My sister became dependent on painkillers after a skiing accident left her leg broken in three places. I didn’t understand and, yes, I judged her. After all, we were talking about her free will. No one was forcing those pills down her throat. It seemed very cut-and-dried to me back then. But I know differently now.
The first time River touched her, Jane finally understood addiction…understood the aching need, the keen want for more…more of his hands…his mouth…his tongue. His complete mastery over her body. She knew the suffocation of crushing anxiety as she waited for her next hit, the flash of terrific pain when it didn’t come.
River seems unwilling to give Jane what she needs; what she ultimately craves above all else. But addicts can’t think beyond the fix. They’ll resort to desperate measures to feed their need…even if they lose themselves in the process. Even if they come undone…
— Chapter One —
I’ll never forget the first time I saw him. Eyes so gray they were almost silver, hair as black as those summer nights had been; the rich sound of his laughter at something his friend had said. All of this floated around me, my pulse dancing. But his laugh faded into the moment and he looked at me, the remnants of a smile still on his lips. It was then I felt it. An indescribable sensation at the time, but something I would soon come to know as an undeniable energy. An irresistible force with the power to take me under, willing or not. His gaze lingered on mine for a moment, a brief, fleeting, substantial moment, and then the connection was gone. His friends enveloped him in their attention and I watched as the group returned to their table at the other end of the bar. This wouldn’t be the only time I’d see him—a fate to this day I’m still not certain was a blessing or a curse.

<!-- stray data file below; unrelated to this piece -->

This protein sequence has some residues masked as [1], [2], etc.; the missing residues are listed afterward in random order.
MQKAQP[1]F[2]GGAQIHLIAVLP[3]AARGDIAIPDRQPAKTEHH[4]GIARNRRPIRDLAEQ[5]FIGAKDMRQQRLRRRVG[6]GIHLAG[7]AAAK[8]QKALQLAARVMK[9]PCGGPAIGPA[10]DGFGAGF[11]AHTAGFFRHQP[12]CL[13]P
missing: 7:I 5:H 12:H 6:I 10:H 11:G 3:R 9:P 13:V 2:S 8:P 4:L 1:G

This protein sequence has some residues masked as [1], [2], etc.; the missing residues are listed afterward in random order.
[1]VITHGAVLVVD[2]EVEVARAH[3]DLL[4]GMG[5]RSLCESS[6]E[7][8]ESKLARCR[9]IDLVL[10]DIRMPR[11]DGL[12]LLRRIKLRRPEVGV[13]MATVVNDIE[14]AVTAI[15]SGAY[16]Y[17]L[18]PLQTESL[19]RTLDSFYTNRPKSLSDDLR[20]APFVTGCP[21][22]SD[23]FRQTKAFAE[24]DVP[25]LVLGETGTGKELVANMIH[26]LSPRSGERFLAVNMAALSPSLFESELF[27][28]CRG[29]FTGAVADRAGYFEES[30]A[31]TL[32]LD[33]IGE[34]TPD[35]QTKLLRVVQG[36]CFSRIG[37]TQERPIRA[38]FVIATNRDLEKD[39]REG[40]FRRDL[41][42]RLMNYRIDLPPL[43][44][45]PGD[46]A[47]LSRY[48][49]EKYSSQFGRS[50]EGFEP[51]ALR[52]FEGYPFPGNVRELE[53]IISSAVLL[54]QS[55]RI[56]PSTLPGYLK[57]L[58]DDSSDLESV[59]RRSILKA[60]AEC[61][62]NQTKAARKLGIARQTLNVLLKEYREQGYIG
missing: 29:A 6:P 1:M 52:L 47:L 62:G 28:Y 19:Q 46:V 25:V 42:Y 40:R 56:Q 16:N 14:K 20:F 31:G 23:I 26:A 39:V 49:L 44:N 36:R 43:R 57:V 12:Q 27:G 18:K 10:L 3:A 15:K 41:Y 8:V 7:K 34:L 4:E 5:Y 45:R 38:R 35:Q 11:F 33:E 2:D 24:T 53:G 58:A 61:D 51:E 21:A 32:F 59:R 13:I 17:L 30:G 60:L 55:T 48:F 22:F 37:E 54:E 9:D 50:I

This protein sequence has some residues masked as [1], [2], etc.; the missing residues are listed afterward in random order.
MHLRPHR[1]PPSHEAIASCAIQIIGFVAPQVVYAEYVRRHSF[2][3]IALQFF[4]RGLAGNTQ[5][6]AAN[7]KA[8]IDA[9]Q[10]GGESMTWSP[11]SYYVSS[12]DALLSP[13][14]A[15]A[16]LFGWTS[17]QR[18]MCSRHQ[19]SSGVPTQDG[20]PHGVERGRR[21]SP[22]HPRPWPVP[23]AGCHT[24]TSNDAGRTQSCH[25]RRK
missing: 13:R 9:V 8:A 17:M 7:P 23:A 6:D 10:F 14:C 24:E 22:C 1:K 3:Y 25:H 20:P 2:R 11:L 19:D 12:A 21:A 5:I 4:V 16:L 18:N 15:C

Three years have passed since that summer I spent at Sara’s family beach house in a town so small South Carolina needn’t have bothered putting it on the map. Three months we were there. Sara on summer break from law school, me on break from my life. You see, artists are never truly satisfied unless they are immersed in their passion, and graduating with an accounting degree because you’re too chickenshit to pursue what you really want doesn’t exactly pave the road to creativity. A free summer financed by Sara’s parents was just too good an opportunity to pass up. I left that office with my pitiful little box of belongings and long-ago dead plant before common sense had a chance to do its job. I promised myself this wouldn’t be a mistake. The time I would spend on hiatus from nothing would clear my head and I would know in which direction to go.
When I made the decision I had no way of knowing what that summer would bring. I wouldn’t have been able to imagine the things I’d be capable of, the lengths to which I’d end up going. The intensity with which I would yearn. I had no way of knowing abouthim. The problem with addiction is you crave what you need—whether it’s good for you or not.
So, I’ll tell you my story, but you must promise not to judge, for what you’ll hear will not always paint me in the best light. I will come off, at times, as a woman who should have known better. I was told, after all. But if you allow yourself to succumb to a dark place, if you become truly lost, you will do anything…anything to end the pain—if only for a moment.